The Academy Awards, in its latest attempt to be mocked by every single person in America, added a new category this week called "Outstanding Achievement in Popular Film." Nobody yet knows what this category will be ("Eligibility requirements and other key details will be forthcoming," they said), but it seems as if the Academy is responding to last year's TV ratings free fall.
And the reviews are already in:
NBC News: "Allegedly part of a push for inclusivity, this insulting new award is ham-fisted at best and discriminatory at worst."
Writer Mark Harris: "It truly is something that in the year Black Panther, a movie made just about entirely by and with black people, grosses $700 million, the Academy's reaction is, 'We need to invent something separate ... but equal.'"
Rolling Stone: "WTF Is the Academy thinking?"
Vox: "Feels like a panicked move ... shameless pandering."
Rob Lowe: "The film business passed away today."
So, that went well. I will admit that my first thought about it was precisely the thought that Mark Harris had -- I immediately thought about the fight over Satchel Paige and the Hall of Fame. In 1966, Ted Williams uttered these beautiful words at his Hall of Fame speech:
“The other day Willie Mays hit his 522nd home run. He has gone past me, and he’s pushing, and I say to him, “Go get ’em, Willie.” Baseball gives every American boy a chance to excel. Not just to be as good as someone else, but to be better. This is the nature of man and the name of the game. I hope that one day Satchel Paige and Josh Gibson will be voted into the Hall of Fame as symbols of the great Negro players who are not here only because they weren’t given the chance.”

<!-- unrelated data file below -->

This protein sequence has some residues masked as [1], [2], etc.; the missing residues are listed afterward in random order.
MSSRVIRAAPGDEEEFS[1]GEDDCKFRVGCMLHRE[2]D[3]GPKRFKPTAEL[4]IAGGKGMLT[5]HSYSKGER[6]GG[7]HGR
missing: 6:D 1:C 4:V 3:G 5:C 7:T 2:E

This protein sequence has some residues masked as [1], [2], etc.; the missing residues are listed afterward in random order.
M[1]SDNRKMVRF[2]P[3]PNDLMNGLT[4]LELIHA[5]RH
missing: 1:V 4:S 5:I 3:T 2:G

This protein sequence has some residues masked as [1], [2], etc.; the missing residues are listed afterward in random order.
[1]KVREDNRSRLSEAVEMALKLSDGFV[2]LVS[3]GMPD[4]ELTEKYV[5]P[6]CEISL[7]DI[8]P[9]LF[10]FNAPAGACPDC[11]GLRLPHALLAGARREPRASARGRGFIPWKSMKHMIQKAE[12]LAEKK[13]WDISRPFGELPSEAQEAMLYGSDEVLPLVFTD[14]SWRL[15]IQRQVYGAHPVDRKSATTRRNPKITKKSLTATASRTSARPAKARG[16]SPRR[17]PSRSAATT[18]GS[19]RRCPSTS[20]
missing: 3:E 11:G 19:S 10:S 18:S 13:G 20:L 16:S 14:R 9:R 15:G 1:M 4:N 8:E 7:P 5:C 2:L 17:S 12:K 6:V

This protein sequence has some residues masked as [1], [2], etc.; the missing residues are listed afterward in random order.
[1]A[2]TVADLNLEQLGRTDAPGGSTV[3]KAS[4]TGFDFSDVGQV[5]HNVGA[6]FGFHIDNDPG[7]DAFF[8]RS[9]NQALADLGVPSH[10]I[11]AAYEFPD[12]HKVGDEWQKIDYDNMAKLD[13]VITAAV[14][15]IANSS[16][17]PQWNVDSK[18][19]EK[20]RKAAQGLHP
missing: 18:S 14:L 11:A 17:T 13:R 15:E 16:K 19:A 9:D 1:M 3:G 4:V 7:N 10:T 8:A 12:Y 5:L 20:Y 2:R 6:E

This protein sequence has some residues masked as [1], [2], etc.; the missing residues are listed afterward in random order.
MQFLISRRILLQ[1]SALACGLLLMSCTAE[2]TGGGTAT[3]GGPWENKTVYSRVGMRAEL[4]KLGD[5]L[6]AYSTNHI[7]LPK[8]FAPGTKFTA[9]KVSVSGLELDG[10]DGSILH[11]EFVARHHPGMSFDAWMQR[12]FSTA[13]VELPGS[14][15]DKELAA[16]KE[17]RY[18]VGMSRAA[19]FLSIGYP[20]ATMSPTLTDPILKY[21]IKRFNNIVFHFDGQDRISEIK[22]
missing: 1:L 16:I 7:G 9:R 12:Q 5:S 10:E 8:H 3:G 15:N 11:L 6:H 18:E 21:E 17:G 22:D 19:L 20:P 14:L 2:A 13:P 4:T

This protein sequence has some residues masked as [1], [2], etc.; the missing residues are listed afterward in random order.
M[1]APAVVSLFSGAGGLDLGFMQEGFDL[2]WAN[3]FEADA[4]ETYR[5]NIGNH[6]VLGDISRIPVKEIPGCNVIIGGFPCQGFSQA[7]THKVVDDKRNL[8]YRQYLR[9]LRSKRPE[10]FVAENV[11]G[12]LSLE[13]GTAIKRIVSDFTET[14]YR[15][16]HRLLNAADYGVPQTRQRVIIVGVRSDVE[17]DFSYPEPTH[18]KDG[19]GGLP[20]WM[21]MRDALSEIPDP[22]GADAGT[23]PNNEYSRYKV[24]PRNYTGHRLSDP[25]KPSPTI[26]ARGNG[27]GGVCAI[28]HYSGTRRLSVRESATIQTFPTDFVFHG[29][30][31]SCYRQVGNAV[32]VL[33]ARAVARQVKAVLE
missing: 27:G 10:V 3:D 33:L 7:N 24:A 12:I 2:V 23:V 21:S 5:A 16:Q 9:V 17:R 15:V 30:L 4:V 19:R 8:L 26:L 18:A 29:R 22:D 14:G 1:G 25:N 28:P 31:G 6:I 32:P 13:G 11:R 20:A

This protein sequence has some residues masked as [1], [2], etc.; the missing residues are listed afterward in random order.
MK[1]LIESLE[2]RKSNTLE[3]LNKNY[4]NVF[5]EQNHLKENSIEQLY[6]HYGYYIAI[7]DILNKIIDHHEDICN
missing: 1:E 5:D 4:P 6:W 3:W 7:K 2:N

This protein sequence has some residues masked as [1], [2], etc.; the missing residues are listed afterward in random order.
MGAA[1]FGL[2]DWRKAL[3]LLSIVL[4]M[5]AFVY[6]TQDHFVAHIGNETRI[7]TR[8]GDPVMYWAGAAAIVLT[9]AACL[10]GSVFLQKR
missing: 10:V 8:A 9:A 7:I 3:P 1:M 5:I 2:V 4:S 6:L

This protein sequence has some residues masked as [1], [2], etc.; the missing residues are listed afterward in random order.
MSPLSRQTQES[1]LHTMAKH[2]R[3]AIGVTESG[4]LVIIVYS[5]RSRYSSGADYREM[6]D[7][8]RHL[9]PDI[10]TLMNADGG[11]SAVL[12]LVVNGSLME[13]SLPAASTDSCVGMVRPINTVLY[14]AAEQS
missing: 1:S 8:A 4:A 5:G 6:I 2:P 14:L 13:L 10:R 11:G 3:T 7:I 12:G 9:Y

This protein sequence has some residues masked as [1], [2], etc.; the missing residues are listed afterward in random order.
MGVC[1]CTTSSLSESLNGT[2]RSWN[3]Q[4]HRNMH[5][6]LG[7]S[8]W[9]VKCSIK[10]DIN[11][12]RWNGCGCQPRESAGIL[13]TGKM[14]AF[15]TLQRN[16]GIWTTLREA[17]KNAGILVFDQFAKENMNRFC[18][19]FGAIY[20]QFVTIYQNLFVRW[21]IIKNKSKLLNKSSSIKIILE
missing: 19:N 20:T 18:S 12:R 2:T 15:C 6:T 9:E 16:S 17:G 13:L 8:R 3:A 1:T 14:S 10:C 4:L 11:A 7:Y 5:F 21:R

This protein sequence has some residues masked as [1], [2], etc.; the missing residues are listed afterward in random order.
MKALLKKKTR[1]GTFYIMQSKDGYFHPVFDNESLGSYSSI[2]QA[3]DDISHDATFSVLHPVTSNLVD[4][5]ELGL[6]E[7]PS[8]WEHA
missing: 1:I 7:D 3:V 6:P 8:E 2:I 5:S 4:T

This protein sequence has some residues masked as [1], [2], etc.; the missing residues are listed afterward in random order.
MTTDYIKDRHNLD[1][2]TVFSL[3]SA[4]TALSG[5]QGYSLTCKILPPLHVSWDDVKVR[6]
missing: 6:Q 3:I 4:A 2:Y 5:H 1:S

This shamed a lot of people in baseball (and as we saw in Nick Davis' excellent PBS documentary, Williams was asked beforehand NOT to say it). It took a few years, but eventually the pressure built and baseball had to deal with it. Commissioner Bowie Kuhn put together a meeting of baseball people -- including former commissioner Ford Frick, Hall of Fame president Paul Kerr, sportswriter Dick Young, and former Negro leaguer and major league star Monte Irvin -- and they had what is now acknowledged to be one of the nastiest meetings in baseball history.
Young was screaming at everyone that the Baseball Hall of Fame might as well not exist if you didn't have Satchel Paige in it. Frick and Kerr screamed back that including Negro leaguers would water down the Hall of Fame and, anyway, Paige didn't qualify because he didn't play 10 years in the big leagues.
And Bowie Kuhn -- displaying the Solomon-like wisdom that made him one of the least effective commissioners in the history of sports -- announced that he would offer both sides something. He would have the Hall create a special Negro leagues display, featuring Satchel Paige. This, obviously, did not offer both sides something. This was the hideous separate but equal cloak of racists, and Paige ended the whole thing by announcing that he wasn't going into the Hall of Fame through the back door.
So yes, at first, I did think about how the Academy was doing the same garbage here.
But then I thought about something else. Bear with me on this -- I'm going to go year by year since 1977 (the year of Star Wars) and list the Academy Awards' Best Picture, along with the movie that I think could have won the "Achievement in Popular Film" award, had it existed at the time.
Best Picture: Annie Hall
Best popular picture: Star Wars
-- Star Wars WAS nominated for Best Picture, so there is at least that. People would have been utterly shocked if Star Wars had won; that's just not the sort of movie that wins Best Picture. But looking back, even as a huge fan of Annie Hall, how can anyone deny that Star Wars was, by far, the most powerful movie of 1977?
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